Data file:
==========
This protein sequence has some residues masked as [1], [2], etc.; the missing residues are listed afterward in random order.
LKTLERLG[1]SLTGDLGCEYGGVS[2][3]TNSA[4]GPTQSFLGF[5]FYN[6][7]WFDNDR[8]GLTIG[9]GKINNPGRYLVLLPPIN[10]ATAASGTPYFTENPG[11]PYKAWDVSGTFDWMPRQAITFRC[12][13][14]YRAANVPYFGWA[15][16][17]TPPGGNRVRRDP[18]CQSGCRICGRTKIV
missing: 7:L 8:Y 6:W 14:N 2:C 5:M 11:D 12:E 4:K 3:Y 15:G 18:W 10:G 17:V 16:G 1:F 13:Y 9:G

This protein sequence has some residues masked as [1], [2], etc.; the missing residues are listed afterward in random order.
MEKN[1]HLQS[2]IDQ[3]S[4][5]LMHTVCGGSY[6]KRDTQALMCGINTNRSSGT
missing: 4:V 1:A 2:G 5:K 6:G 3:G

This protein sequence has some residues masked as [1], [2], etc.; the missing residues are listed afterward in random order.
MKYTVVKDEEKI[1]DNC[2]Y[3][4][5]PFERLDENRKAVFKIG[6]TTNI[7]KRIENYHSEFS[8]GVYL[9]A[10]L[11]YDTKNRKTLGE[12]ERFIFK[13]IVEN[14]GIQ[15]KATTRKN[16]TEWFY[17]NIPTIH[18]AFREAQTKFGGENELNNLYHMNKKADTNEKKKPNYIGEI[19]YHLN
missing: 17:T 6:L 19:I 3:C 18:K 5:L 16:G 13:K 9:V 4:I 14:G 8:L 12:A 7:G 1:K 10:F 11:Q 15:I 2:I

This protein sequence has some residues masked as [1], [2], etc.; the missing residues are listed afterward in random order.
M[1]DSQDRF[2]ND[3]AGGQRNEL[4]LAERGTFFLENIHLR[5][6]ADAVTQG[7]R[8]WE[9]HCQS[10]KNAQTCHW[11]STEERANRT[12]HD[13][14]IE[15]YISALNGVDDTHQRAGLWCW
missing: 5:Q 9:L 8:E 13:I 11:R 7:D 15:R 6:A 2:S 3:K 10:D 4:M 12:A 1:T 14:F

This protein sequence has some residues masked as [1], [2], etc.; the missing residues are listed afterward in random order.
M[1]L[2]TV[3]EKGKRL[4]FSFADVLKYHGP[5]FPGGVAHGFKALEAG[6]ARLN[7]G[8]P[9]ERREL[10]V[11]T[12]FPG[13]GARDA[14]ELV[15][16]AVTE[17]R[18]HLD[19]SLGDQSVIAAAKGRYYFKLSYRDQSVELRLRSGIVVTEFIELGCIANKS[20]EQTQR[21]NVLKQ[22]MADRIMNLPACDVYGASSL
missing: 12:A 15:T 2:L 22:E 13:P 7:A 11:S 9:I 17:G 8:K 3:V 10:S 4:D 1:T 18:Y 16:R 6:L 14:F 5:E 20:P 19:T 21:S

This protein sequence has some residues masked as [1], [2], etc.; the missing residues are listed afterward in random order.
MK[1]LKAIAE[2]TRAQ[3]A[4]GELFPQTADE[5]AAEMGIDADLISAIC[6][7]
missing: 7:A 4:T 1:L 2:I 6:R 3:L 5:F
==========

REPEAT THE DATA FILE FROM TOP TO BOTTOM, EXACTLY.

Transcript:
This protein sequence has some residues masked as [1], [2], etc.; the missing residues are listed afterward in random order.
LKTLERLG[1]SLTGDLGCEYGGVS[2][3]TNSA[4]GPTQSFLGF[5]FYN[6][7]WFDNDR[8]GLTIG[9]GKINNPGRYLVLLPPIN[10]ATAASGTPYFTENPG[11]PYKAWDVSGTFDWMPRQAITFRC[12][13][14]YRAANVPYFGWA[15][16][17]TPPGGNRVRRDP[18]CQSGCRICGRTKIV
missing: 7:L 8:Y 6:W 14:N 2:C 5:M 11:D 12:E 4:K 3:Y 15:G 18:W 10:G 17:V 16:G 1:F 13:Y 9:G

This protein sequence has some residues masked as [1], [2], etc.; the missing residues are listed afterward in random order.
MEKN[1]HLQS[2]IDQ[3]S[4][5]LMHTVCGGSY[6]KRDTQALMCGINTNRSSGT
missing: 4:V 1:A 2:G 5:K 6:G 3:G

This protein sequence has some residues masked as [1], [2], etc.; the missing residues are listed afterward in random order.
MKYTVVKDEEKI[1]DNC[2]Y[3][4][5]PFERLDENRKAVFKIG[6]TTNI[7]KRIENYHSEFS[8]GVYL[9]A[10]L[11]YDTKNRKTLGE[12]ERFIFK[13]IVEN[14]GIQ[15]KATTRKN[16]TEWFY[17]NIPTIH[18]AFREAQTKFGGENELNNLYHMNKKADTNEKKKPNYIGEI[19]YHLN
missing: 17:T 6:L 19:I 3:C 18:K 5:L 16:G 13:K 9:V 4:I 14:G 8:L 12:A 7:G 1:K 10:F 11:Q 15:I 2:I

This protein sequence has some residues masked as [1], [2], etc.; the missing residues are listed afterward in random order.
M[1]DSQDRF[2]ND[3]AGGQRNEL[4]LAERGTFFLENIHLR[5][6]ADAVTQG[7]R[8]WE[9]HCQS[10]KNAQTCHW[11]STEERANRT[12]HD[13][14]IE[15]YISALNGVDDTHQRAGLWCW
missing: 5:Q 9:L 8:E 13:I 11:R 7:D 15:R 6:A 2:S 3:K 10:D 4:M 12:A 1:T 14:F

This protein sequence has some residues masked as [1], [2], etc.; the missing residues are listed afterward in random order.
M[1]L[2]TV[3]EKGKRL[4]FSFADVLKYHGP[5]FPGGVAHGFKALEAG[6]ARLN[7]G[8]P[9]ERREL[10]V[11]T[12]FPG[13]GARDA[14]ELV[15][16]AVTE[17]R[18]HLD[19]SLGDQSVIAAAKGRYYFKLSYRDQSVELRLRSGIVVTEFIELGCIANKS[20]EQTQR[21]NVLKQ[22]MADRIMNLPACDVYGASSL
missing: 12:A 15:T 2:L 22:E 13:P 7:A 11:S 9:I 17:G 8:K 3:V 10:S 4:D 1:T 18:Y 16:R 6:L 14:F 5:E 20:P 19:T 21:S

This protein sequence has some residues masked as [1], [2], etc.; the missing residues are listed afterward in random order.
MK[1]LKAIAE[2]TRAQ[3]A[4]GELFPQTADE[5]AAEMGIDADLISAIC[6][7]
missing: 7:A 4:T 1:L 2:I 6:R 3:L 5:F